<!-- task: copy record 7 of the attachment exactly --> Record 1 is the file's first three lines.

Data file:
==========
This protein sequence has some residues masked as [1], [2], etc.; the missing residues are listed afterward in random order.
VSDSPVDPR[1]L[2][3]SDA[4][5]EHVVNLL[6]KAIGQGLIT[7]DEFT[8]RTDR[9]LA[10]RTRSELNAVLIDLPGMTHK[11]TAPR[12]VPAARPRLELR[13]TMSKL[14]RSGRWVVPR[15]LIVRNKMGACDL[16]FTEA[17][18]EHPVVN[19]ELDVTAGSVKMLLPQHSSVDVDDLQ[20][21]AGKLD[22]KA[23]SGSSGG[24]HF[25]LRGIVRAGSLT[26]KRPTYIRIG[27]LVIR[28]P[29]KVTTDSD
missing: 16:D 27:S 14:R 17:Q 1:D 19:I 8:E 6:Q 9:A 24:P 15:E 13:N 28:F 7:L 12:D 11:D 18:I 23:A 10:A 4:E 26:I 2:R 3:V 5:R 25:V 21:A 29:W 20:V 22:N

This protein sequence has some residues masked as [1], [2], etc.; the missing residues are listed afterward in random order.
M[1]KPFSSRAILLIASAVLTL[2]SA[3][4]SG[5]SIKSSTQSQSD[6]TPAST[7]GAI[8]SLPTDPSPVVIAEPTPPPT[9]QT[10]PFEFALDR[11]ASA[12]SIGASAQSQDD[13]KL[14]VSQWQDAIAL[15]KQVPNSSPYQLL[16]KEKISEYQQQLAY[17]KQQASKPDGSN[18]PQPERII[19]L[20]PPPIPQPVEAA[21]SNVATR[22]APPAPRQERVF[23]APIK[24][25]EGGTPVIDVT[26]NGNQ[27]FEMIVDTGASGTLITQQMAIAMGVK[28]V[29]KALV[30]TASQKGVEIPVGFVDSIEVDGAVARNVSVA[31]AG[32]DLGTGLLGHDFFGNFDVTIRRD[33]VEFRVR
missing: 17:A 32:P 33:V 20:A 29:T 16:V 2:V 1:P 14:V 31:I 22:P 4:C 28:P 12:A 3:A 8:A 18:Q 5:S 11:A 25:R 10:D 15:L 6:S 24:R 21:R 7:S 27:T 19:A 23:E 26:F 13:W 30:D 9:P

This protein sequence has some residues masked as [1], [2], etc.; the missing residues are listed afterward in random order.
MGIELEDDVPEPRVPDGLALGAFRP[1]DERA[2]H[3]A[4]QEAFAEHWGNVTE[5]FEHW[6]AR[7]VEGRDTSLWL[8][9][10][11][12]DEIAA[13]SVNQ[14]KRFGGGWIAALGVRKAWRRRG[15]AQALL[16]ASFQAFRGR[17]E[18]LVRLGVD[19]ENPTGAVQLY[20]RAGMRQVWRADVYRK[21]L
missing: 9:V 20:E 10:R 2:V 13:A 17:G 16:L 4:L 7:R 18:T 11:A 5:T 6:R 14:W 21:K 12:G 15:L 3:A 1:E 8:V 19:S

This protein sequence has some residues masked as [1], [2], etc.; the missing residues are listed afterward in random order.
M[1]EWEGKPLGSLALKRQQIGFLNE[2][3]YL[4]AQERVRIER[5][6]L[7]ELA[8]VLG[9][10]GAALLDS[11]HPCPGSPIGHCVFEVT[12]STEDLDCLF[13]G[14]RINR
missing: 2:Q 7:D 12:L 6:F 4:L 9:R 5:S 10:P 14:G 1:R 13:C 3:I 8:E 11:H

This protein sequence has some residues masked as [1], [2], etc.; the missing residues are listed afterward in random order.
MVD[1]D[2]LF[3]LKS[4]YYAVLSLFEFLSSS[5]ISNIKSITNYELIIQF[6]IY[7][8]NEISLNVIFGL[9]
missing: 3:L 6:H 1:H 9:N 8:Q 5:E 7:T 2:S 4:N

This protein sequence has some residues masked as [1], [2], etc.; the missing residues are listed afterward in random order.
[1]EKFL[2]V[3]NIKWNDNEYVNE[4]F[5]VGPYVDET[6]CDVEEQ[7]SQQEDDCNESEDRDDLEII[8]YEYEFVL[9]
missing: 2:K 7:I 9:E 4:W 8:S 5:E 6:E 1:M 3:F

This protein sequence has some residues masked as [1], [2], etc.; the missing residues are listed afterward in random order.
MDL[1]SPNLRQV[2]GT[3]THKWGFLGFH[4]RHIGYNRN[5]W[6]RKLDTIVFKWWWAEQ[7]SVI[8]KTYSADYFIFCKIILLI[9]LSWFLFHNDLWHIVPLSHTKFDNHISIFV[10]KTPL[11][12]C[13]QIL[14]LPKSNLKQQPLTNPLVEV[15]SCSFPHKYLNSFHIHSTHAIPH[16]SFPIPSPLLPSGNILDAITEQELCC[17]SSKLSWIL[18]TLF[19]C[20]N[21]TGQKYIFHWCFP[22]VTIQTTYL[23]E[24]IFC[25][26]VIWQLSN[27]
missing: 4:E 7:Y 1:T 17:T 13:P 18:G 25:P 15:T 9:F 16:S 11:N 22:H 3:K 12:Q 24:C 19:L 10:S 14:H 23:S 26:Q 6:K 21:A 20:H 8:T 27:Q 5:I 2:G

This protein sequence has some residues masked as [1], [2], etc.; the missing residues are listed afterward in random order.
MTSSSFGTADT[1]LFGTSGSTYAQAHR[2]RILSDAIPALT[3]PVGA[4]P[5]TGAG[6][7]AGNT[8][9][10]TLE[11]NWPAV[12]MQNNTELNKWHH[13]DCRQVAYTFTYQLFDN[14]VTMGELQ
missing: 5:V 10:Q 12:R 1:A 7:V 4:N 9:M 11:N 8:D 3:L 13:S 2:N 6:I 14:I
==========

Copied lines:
This protein sequence has some residues masked as [1], [2], etc.; the missing residues are listed afterward in random order.
MDL[1]SPNLRQV[2]GT[3]THKWGFLGFH[4]RHIGYNRN[5]W[6]RKLDTIVFKWWWAEQ[7]SVI[8]KTYSADYFIFCKIILLI[9]LSWFLFHNDLWHIVPLSHTKFDNHISIFV[10]KTPL[11][12]C[13]QIL[14]LPKSNLKQQPLTNPLVEV[15]SCSFPHKYLNSFHIHSTHAIPH[16]SFPIPSPLLPSGNILDAITEQELCC[17]SSKLSWIL[18]TLF[19]C[20]N[21]TGQKYIFHWCFP[22]VTIQTTYL[23]E[24]IFC[25][26]VIWQLSN[27]
missing: 4:E 7:Y 1:T 17:T 13:P 18:G 25:P 15:T 9:F 16:S 11:N 22:H 3:K 12:Q 24:C 19:L 10:S 14:H 23:S 26:Q 6:K 21:A 20:H 8:T 27:Q 5:I 2:G